In 2003, the European Union Police Mission (EUPM) took over from the IPTF and continued to work with the Bosnian government in order to create a police force conforming to European Union standards. The three main objectives of the EUPM were to support the fight against organized crime, support police reforms and watch over police actions that are "unlawful, misconducts and contrary to the best practice or generally applied rules of engagement." EUPM finished its mission in June 2012 after achieving significant progress in all areas of its mandate. The EU continues to provide technical support to law enforcement agencies through pre-accession assistance (IPA). Furthermore, a new law enforcement section within the office of the EU Special Representative will advise local legislative and executive authorities at the political and strategic level. An important goal of the continuing SSR is to unify the multitude of police forces in the two Bosnian entities, as in the case of the military. Challenges still remain, however, as the domestic political environment has not been conducive to state-building reforms.
Regarding state-level institution building, the IPTF had initiated the creation of State Border Services (SBS) in 2000 and the State Investigation and Protection Agency (SIPA) in 2002. The creation of the SIPA was an important achievement as it was the first institution to have control over the complete territory of BiH. Evaluating the progress on Justice, Freedom and Security, the European Commission notes that the agreements initiated by SIPA on operational cooperation of police in the cantons in December 2015 and March 2016 are positive developments, however, more needs to be done at the implementation level.
iv. Border Police
Immediately following the Dayton Agreement, the border police was controlled by a total of 13 ministries, including the Ministry of Internal Affairs of Republika Srpska and the entity and cantonal Ministries of Internal Affairs of the Federation. The Peace Implementation Council called for the establishment of a unified state border service, but vehement resistance mainly from Republika Srpska meant that the law failed to pass in Parliament. Deeming it a necessity, the High Representative imposed the Law on the Border Service in January 2000, and the State Border Service assumed control of the entire BiH border. Due to the SAP, border control is in the process of harmonisation with the EU. An Integrated Border Management (IBM) strategy is in place since 2016, in line with EU’s IBM concept. The border police are allocated 2,646 staff in its organisation chart, with 20 % vacancy in June 2016. The Joint Risk Analysis Centre (JRAC), which is responsible for the implementation of the IBM strategy, faces a similar problem.
v. Judicial Reform
In an effort to centralise the Bosnian judicial sector, which was heavily fragmented, regulated by different laws and controlled by elites, the High Representative established the High Judicial and Prosecutorial Council (HJPC), which merged into a single institution at state level in 2004. The OHR also established the Court of BiH and the Prosecutor’s Office of BiH, and had new judges and prosecutors elected by 2002. The BiH Ministry of Justice was created in 2003 and serves as a coordinating body for judicial institutions at state level. The majority of the judicial reform processes were completed in the period between from 1998 to 2003. Later on, the international community encouraged a hands-off approach to encourage ownership; a national justice strategy was developed in this process. Republika Srpska has continued to resist the judicial reform processes where state-level control was not welcome.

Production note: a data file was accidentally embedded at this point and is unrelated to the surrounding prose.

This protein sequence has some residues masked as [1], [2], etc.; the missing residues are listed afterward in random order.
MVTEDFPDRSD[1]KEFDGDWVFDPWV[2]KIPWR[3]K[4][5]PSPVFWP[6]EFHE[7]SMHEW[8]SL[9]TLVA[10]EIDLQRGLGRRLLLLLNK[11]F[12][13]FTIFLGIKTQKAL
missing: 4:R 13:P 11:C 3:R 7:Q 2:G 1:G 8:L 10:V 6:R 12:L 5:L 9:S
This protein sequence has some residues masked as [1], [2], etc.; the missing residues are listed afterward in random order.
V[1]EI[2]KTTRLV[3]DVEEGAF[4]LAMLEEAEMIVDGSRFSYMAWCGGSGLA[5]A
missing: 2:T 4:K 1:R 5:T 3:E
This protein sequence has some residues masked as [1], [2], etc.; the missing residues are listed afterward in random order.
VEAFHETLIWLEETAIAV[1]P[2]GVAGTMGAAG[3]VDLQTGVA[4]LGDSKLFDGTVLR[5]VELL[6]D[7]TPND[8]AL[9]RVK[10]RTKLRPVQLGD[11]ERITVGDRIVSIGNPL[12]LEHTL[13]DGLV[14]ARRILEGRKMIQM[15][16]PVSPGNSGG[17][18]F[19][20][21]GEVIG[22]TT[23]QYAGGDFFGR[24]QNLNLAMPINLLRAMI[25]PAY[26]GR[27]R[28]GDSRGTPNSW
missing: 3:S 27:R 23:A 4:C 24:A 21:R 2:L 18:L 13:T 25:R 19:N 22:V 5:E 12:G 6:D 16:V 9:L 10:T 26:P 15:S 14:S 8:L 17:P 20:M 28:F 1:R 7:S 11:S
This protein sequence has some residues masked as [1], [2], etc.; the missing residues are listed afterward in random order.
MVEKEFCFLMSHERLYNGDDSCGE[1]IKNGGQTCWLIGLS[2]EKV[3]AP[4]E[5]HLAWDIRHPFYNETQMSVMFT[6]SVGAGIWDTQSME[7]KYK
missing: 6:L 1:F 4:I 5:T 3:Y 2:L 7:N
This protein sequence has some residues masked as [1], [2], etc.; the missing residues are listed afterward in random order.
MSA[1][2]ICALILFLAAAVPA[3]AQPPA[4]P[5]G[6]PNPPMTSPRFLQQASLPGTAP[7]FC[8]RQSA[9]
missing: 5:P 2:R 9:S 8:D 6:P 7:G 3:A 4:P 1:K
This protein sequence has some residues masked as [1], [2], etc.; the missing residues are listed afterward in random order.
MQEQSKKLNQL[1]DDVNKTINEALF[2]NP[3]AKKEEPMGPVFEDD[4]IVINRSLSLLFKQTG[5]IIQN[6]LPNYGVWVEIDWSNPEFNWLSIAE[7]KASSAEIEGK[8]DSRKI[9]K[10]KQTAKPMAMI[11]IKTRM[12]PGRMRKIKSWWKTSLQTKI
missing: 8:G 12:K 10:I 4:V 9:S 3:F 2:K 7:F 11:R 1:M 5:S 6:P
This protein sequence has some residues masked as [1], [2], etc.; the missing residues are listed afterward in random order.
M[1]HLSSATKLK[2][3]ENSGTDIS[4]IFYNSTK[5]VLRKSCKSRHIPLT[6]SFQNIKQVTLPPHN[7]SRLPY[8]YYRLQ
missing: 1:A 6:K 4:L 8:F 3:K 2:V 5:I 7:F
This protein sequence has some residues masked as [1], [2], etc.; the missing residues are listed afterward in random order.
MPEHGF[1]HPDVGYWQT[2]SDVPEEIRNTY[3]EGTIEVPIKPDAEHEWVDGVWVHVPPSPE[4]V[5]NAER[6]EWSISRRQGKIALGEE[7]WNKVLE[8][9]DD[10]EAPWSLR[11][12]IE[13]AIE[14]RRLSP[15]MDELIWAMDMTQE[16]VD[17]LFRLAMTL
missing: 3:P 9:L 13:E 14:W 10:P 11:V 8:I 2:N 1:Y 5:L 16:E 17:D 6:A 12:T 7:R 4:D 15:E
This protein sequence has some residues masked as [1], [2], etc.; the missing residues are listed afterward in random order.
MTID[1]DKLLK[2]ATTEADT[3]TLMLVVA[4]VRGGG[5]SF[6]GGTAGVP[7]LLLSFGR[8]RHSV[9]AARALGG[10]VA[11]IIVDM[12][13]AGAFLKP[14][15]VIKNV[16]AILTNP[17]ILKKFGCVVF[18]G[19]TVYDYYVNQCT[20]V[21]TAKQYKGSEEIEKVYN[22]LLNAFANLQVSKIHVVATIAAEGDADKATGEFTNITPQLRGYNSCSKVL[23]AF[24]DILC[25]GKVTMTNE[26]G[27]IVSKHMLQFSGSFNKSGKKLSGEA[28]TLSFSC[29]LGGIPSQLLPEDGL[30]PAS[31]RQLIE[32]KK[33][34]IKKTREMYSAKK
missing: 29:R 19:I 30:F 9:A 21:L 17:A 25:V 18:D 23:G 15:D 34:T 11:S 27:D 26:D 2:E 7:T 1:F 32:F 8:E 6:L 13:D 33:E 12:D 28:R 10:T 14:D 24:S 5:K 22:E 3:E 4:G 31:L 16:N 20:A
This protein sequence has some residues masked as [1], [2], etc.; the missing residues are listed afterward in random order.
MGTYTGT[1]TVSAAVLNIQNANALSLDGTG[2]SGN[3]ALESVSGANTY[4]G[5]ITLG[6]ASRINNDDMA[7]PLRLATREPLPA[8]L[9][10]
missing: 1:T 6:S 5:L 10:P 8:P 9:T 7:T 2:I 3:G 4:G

Despite the noticeable progress, the OSCE describes judicial reform in BiH as far from complete. The goal of the BiH justice system to be fully capable of upholding the principles of the rule of law remains distant, due in large part to a fragmented institutional structure. Moreover, fragmentation leads to a lack of coordination among the numerous levels of government and relevant judicial institutions. Laws and procedures have not been harmonized on the different government levels (state, entities, Brcko District), resulting in a lack of transparency and often the failure to uphold equality before the law. Bosnia similarly lacks a superior judicial authority, such as a Supreme Court, and the constitutional status of the national Court and Prosecutor’s Office are still challenged in some political circles. In its 2016 report, EU underlined Bosnia’s progress in judicial reform, but warned of backsliding in the public sector reform. Of the many challenges facing the justice sector today, four jurisdictions with unharmonised legal frameworks, fragmented institutional set-up and source of budgeting present the greatest challenges –leading to an inefficient justice sector. The fight against corruption has also been slow in BiH, as mentioned by the 2016 report of the European Commission. The public trust in the judicial system is low and needs to be improved for citizens to resort to legal means to seek compensation.